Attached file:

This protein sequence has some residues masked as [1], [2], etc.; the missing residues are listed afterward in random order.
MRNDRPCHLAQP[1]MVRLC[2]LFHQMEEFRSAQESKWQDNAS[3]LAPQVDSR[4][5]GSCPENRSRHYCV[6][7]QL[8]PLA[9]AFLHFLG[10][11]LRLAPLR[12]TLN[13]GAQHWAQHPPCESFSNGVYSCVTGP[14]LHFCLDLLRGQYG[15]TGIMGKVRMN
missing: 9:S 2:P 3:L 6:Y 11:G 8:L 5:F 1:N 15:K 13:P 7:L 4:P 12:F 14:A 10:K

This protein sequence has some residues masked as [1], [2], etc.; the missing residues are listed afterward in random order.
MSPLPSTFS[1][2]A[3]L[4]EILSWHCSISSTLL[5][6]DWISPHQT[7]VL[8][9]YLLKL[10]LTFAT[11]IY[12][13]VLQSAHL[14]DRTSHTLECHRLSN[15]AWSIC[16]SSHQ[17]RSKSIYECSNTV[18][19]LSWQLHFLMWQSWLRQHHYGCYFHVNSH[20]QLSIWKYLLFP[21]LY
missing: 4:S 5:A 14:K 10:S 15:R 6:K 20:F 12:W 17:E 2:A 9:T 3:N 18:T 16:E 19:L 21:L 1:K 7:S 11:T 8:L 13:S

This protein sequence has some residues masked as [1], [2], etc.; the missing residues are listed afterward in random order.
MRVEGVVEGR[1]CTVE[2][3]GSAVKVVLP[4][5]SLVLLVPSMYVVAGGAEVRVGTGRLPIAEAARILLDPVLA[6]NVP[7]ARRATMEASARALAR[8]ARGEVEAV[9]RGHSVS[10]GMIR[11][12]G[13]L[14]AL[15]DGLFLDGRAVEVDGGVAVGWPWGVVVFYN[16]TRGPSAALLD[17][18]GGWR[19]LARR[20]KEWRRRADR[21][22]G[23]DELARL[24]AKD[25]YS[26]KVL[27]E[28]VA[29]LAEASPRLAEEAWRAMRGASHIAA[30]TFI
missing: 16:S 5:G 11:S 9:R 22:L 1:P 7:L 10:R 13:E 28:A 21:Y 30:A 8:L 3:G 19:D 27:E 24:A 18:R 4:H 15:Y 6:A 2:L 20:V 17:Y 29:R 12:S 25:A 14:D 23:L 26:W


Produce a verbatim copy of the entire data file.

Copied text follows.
This protein sequence has some residues masked as [1], [2], etc.; the missing residues are listed afterward in random order.
MRNDRPCHLAQP[1]MVRLC[2]LFHQMEEFRSAQESKWQDNAS[3]LAPQVDSR[4][5]GSCPENRSRHYCV[6][7]QL[8]PLA[9]AFLHFLG[10][11]LRLAPLR[12]TLN[13]GAQHWAQHPPCESFSNGVYSCVTGP[14]LHFCLDLLRGQYG[15]TGIMGKVRMN
missing: 9:S 2:P 3:L 6:Y 11:G 8:L 5:F 1:N 15:K 13:P 7:L 4:P 12:F 14:A 10:K

This protein sequence has some residues masked as [1], [2], etc.; the missing residues are listed afterward in random order.
MSPLPSTFS[1][2]A[3]L[4]EILSWHCSISSTLL[5][6]DWISPHQT[7]VL[8][9]YLLKL[10]LTFAT[11]IY[12][13]VLQSAHL[14]DRTSHTLECHRLSN[15]AWSIC[16]SSHQ[17]RSKSIYECSNTV[18][19]LSWQLHFLMWQSWLRQHHYGCYFHVNSH[20]QLSIWKYLLFP[21]LY
missing: 4:S 5:A 14:K 10:S 15:R 6:K 20:F 12:W 17:E 2:A 9:T 3:N 18:T 16:E 19:L 21:L 1:K 7:S 11:T 8:L 13:S

This protein sequence has some residues masked as [1], [2], etc.; the missing residues are listed afterward in random order.
MRVEGVVEGR[1]CTVE[2][3]GSAVKVVLP[4][5]SLVLLVPSMYVVAGGAEVRVGTGRLPIAEAARILLDPVLA[6]NVP[7]ARRATMEASARALAR[8]ARGEVEAV[9]RGHSVS[10]GMIR[11][12]G[13]L[14]AL[15]DGLFLDGRAVEVDGGVAVGWPWGVVVFYN[16]TRGPSAALLD[17][18]GGWR[19]LARR[20]KEWRRRADR[21][22]G[23]DELARL[24]AKD[25]YS[26]KVL[27]E[28]VA[29]LAEASPRLAEEAWRAMRGASHIAA[30]TFI
missing: 16:S 5:G 11:S 9:R 22:L 1:P 7:L 10:R 13:E 28:A 21:Y 30:A 8:L 3:G 19:D 27:E 24:A 18:R 4:H 15:Y 6:A 2:L 20:V 17:Y 29:R 12:S 25:A 14:D 23:L 26:W